“What, Joe?” I asked without attempting to hide my annoyance.

“Can you hit Dismiss, please?” he asked.

It was then that I noticed that the game was paused because his iPad battery was at 10%. Ugh.  Are you kidding me? Welcome to the story of my life as Mom. Just when I’m feeling validated about my decision to stay home and raise these two school-struggling children into intelligent, decent, and reasonable human beings, one of them reminds me that I’m merely here to keep things up and running. Yep. My boys are all about making sure I’m keeping it real.

 

 

 

The Forest For The Trees

The beginning of a grand new chapter...

The beginning of a grand new chapter…

Back to school time in our house, like many other homes, is marked by stress, uncertainty, and readjustment. Aside from the usual tension surrounding school re-entry, I have had the burden of wondering how our children would fare during another traditional school year and how their new teachers would adapt to their different learning needs and my requests for special accommodations for them. Honestly, I never know what to expect, and traditionally it has taken me some seriously positive self-talk to get through the first two weeks of school. (Well, self-talk and wine. Who are we kidding?)

My heightened level of personal anxiety surrounding the advent of the school year began the day Joe started Junior Kindergarten. That day, I walked him into his classroom as I had done in previous years to ease the apprehension of my nervous boy. I’d enrolled him in as many years of preschool as possible because I knew he would benefit from extra adjustment time. He was five then and beginning his third classroom experience. I was cautiously optimistic that upon meeting his teacher he would smile his shy little smile but remain quiet and be the sweet, deep-thinking little fellow he was at home. Instead, when his teacher Mrs. Smith approached him to introduce herself, Joe dropped to all fours and began to bark. I am not kidding. He was on all fours. Barking. To compound an already embarrassing situation, Joe had speech issues and his “woofs” were not woofs at all but were actually “wooks.” There he was, crawling around the floor in front of the other kids, wooking. It was awkward at best. The other parents looked at me sideways with bemused pity. The teacher, smiling politely, asked me what he was doing. I had to tell her that apparently he was pretending to be a dog and barking his own introduction, something he had never done before. At that point, I turned 50 shades of red, kissed my puppy on the head, wished Mrs. Smith well, and walked out. I cried most of the way home. And thus began my less than stellar experience with back to school. Sigh.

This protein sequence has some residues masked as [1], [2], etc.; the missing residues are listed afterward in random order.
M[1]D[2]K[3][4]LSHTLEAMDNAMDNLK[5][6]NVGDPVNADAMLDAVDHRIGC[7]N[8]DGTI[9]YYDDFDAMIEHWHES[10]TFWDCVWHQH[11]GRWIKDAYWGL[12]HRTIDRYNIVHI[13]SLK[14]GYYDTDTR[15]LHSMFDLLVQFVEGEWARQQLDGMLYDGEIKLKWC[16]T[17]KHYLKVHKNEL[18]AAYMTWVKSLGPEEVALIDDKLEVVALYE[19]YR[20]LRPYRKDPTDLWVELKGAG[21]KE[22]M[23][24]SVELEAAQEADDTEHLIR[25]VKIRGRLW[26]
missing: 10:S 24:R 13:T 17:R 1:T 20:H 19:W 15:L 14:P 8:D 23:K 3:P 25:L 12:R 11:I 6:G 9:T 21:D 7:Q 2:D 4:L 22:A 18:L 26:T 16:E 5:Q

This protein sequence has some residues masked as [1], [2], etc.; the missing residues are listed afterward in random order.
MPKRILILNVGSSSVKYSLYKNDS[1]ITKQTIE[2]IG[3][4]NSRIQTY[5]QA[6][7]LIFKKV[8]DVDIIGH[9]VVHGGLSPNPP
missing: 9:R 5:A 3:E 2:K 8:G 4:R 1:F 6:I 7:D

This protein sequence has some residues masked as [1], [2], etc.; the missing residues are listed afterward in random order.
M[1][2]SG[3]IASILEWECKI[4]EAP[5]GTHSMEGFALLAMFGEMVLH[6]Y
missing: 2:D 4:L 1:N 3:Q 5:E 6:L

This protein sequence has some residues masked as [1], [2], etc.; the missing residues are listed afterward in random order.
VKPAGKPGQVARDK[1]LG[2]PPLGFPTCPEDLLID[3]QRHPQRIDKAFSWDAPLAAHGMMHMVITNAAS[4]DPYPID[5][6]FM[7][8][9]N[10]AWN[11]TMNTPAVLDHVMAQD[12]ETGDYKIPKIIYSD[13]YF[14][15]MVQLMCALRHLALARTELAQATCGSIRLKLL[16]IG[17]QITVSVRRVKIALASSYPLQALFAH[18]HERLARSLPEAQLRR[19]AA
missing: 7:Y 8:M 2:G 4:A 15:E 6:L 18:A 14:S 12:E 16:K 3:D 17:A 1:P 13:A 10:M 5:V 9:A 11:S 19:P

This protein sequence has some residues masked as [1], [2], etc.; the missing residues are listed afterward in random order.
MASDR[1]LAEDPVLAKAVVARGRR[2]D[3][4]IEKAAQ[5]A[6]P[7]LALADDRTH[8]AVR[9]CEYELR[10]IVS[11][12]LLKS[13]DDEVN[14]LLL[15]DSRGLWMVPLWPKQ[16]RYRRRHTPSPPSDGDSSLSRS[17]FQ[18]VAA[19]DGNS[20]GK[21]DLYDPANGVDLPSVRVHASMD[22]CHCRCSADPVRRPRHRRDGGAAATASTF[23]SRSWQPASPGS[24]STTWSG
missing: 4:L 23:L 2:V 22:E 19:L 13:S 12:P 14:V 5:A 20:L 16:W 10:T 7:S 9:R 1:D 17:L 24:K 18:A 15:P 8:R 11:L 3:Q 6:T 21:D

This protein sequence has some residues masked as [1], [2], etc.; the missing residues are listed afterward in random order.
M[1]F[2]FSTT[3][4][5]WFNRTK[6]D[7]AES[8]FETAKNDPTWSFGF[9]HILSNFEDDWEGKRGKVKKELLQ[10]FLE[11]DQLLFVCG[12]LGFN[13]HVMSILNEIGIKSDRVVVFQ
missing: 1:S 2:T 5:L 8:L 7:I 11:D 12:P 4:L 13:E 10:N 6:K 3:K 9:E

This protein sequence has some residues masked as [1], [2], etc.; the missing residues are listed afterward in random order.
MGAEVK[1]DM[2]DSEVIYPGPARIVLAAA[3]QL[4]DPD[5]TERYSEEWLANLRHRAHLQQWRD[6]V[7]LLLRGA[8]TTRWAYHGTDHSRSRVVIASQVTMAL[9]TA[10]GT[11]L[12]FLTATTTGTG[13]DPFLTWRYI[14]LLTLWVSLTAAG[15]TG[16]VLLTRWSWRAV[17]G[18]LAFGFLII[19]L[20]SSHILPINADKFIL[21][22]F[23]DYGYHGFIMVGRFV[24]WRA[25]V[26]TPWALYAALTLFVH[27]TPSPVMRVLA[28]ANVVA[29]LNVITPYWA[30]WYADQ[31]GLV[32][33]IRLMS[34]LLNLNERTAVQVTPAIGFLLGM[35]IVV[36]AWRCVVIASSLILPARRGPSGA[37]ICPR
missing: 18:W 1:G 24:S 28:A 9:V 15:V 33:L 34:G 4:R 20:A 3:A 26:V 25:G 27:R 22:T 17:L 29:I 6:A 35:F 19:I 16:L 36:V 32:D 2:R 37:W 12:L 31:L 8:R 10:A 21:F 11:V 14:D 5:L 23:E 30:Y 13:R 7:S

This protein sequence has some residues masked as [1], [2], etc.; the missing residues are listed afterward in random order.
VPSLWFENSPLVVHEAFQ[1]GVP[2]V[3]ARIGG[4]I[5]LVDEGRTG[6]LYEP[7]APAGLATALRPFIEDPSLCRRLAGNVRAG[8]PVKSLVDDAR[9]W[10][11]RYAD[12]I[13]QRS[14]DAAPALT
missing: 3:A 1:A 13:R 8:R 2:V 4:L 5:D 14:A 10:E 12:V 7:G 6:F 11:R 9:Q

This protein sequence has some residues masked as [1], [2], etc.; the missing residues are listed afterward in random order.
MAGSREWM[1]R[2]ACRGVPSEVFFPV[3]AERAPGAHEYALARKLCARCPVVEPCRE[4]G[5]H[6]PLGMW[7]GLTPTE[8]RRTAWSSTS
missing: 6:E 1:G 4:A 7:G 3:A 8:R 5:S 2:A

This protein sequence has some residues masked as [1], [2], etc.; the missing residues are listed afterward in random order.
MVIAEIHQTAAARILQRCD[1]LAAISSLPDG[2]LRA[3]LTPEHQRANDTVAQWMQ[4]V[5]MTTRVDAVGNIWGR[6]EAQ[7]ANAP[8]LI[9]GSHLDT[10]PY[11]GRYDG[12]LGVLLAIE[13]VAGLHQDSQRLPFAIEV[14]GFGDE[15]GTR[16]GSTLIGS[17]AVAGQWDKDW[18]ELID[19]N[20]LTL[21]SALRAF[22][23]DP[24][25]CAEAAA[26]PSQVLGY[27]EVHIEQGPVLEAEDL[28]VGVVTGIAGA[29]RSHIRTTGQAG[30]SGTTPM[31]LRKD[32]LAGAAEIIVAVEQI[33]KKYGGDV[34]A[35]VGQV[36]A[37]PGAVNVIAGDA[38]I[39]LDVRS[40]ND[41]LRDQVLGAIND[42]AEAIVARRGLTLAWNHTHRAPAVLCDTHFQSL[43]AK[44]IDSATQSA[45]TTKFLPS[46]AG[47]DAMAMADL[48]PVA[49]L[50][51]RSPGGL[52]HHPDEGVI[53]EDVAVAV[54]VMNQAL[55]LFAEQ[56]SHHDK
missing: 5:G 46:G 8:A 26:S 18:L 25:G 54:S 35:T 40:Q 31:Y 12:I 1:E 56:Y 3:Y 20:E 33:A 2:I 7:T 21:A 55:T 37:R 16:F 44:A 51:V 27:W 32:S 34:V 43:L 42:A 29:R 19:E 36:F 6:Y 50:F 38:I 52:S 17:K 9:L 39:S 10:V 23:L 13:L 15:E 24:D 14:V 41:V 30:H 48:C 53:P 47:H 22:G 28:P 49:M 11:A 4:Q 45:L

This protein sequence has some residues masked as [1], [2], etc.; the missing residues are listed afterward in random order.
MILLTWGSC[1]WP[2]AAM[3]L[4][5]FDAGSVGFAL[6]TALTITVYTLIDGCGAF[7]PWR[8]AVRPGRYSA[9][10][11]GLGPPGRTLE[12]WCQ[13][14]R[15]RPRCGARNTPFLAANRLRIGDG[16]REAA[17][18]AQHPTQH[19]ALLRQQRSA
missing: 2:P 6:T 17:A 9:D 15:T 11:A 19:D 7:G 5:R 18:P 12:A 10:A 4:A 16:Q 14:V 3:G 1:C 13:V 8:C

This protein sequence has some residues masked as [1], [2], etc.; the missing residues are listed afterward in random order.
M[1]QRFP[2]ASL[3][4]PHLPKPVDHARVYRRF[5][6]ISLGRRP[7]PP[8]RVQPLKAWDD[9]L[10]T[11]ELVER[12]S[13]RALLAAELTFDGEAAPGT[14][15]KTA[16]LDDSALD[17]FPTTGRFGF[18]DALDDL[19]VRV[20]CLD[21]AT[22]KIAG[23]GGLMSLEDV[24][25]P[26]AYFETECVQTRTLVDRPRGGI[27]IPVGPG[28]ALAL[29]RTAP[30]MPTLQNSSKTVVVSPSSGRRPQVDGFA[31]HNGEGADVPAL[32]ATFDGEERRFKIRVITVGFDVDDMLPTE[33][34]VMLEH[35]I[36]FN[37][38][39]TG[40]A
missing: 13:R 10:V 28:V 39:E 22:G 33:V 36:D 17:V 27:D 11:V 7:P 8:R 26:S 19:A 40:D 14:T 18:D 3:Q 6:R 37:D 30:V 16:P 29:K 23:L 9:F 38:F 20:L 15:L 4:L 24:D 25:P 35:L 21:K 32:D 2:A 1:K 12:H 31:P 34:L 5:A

This year my back to school stress was compounded by the fact that they were starting at a new school. There was a whole new list of variables for me. New teachers and school staff I had not yet met. New classrooms. New pick-up and drop-off routines. New parents to meet. New procedures to learn. It was all way too much newness for introverted me. I went bravely forward with it, though, because Havern is a school for children with learning disabilities. For nearly a half a century they have been offering hope to parents like me with kids like Joe and Luke. If any school could offer the breakthrough chance our dyslexic sons need to get on track with learning, to achieve the way in which they are capable, and to at last feel smart despite their differences, Havern was it.

On the first day of school, both boys seemed surprisingly calm. I walked them to their classrooms and introduced them to their teachers. There were no barking dog incidents, so I left feeling fairly optimistic. When pick up time arrived, I stood on the lawn waiting for them to be dismissed to my care, praying that the day had gone well for them and that they were indeed committed to this change in their education. Joe ran out first and confidently announced that he had the “best school day ever.” Luke quickly followed and told me that his new school was “epic.” (I have no doubt this pronouncement was impacted by the knowledge that the school has a Lego Club.) I almost asked the principal to verify that my boys had truly been in school all day. Perhaps she could pinch me because this could not possibly be my reality. It was surreal.